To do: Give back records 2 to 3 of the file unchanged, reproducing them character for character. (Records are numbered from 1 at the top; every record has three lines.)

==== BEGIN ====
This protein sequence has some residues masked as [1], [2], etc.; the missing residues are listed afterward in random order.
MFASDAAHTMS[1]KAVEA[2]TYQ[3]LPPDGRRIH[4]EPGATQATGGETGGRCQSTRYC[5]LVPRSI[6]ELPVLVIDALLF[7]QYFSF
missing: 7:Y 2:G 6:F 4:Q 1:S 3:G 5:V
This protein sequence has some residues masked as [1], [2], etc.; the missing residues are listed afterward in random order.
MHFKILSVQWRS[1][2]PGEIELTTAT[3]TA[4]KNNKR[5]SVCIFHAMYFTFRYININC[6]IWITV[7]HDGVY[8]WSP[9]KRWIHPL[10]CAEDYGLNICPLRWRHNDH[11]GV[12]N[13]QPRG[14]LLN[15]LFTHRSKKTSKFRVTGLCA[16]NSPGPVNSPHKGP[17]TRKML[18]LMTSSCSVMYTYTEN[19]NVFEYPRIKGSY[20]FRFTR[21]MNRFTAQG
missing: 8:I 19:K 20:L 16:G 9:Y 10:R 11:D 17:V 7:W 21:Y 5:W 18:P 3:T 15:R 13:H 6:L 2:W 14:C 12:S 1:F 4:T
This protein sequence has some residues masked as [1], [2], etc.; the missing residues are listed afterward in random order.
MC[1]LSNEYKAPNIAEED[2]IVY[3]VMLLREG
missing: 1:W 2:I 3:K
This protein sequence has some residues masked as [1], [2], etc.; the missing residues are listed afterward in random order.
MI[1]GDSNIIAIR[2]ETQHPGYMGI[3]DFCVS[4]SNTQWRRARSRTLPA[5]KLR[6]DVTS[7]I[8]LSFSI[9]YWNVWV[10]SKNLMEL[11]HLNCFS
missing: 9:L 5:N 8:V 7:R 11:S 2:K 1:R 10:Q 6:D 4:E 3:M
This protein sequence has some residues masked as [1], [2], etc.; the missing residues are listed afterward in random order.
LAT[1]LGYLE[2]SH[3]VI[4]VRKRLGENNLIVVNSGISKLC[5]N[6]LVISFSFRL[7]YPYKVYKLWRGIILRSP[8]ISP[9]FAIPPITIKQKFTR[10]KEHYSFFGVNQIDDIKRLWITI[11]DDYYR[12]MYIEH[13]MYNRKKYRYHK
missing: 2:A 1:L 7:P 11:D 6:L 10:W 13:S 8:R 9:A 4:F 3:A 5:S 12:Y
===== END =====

This protein sequence has some residues masked as [1], [2], etc.; the missing residues are listed afterward in random order.
MHFKILSVQWRS[1][2]PGEIELTTAT[3]TA[4]KNNKR[5]SVCIFHAMYFTFRYININC[6]IWITV[7]HDGVY[8]WSP[9]KRWIHPL[10]CAEDYGLNICPLRWRHNDH[11]GV[12]N[13]QPRG[14]LLN[15]LFTHRSKKTSKFRVTGLCA[16]NSPGPVNSPHKGP[17]TRKML[18]LMTSSCSVMYTYTEN[19]NVFEYPRIKGSY[20]FRFTR[21]MNRFTAQG
missing: 8:I 19:K 20:L 16:G 9:Y 10:R 11:D 17:V 7:W 21:Y 5:W 18:P 3:T 15:R 13:H 6:L 2:W 14:C 12:S 1:F 4:T
This protein sequence has some residues masked as [1], [2], etc.; the missing residues are listed afterward in random order.
MC[1]LSNEYKAPNIAEED[2]IVY[3]VMLLREG
missing: 1:W 2:I 3:K